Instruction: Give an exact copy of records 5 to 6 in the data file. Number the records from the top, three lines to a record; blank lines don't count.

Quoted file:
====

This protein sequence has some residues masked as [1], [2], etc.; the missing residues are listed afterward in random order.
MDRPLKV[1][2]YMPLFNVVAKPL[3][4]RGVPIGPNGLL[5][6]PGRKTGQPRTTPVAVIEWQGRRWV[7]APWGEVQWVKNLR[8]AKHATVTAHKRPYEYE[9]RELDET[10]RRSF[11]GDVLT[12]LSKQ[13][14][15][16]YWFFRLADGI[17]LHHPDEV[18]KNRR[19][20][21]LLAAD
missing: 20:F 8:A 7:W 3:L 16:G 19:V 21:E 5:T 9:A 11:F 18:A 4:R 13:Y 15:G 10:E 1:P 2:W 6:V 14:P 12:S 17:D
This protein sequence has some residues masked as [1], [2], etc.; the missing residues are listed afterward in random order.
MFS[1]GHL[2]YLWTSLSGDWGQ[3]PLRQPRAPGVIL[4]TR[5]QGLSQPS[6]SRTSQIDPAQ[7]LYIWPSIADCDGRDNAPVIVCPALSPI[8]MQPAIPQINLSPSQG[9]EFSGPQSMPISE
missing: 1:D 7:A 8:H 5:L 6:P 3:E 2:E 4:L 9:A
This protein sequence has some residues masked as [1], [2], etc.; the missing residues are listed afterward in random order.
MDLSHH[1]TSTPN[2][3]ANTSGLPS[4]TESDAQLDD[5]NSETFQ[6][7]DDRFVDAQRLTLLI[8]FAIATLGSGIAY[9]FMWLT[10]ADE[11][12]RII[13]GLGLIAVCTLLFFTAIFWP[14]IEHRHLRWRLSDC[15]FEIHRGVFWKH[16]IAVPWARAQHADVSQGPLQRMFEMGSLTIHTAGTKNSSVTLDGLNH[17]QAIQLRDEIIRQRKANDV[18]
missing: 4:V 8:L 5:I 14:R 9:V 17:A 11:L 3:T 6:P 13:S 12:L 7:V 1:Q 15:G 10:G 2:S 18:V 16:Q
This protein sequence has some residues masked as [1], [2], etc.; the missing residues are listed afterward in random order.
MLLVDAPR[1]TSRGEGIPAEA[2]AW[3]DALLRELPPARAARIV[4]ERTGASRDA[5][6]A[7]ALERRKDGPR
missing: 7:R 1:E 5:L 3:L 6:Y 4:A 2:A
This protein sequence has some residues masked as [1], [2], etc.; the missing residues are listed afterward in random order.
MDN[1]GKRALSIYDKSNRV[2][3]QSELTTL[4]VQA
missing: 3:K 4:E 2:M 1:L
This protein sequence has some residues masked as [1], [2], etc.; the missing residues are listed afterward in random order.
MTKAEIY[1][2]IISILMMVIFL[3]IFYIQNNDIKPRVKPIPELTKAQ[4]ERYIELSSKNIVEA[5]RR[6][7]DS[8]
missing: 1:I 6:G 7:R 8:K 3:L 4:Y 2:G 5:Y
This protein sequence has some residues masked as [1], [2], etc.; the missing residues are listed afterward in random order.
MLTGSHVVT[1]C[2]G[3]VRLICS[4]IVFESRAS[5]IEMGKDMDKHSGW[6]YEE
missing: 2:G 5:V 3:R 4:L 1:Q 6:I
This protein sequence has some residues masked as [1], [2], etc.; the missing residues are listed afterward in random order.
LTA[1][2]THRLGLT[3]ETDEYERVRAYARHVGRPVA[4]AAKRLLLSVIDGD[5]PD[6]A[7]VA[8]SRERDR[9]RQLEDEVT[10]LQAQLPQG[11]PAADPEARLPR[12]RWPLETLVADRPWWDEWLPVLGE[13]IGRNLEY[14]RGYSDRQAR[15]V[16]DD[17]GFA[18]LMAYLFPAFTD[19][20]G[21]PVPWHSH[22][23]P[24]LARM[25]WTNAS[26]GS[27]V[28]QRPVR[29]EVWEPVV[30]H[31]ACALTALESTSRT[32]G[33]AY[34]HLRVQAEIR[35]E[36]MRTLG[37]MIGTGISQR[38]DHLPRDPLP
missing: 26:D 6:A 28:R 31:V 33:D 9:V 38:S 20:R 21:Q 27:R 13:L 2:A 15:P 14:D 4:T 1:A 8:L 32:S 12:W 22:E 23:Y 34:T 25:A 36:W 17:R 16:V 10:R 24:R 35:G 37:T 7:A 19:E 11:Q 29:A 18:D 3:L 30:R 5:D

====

This protein sequence has some residues masked as [1], [2], etc.; the missing residues are listed afterward in random order.
MDN[1]GKRALSIYDKSNRV[2][3]QSELTTL[4]VQA
missing: 3:K 4:E 2:M 1:L
This protein sequence has some residues masked as [1], [2], etc.; the missing residues are listed afterward in random order.
MTKAEIY[1][2]IISILMMVIFL[3]IFYIQNNDIKPRVKPIPELTKAQ[4]ERYIELSSKNIVEA[5]RR[6][7]DS[8]
missing: 1:I 6:G 7:R 8:K 3:L 4:Y 2:G 5:Y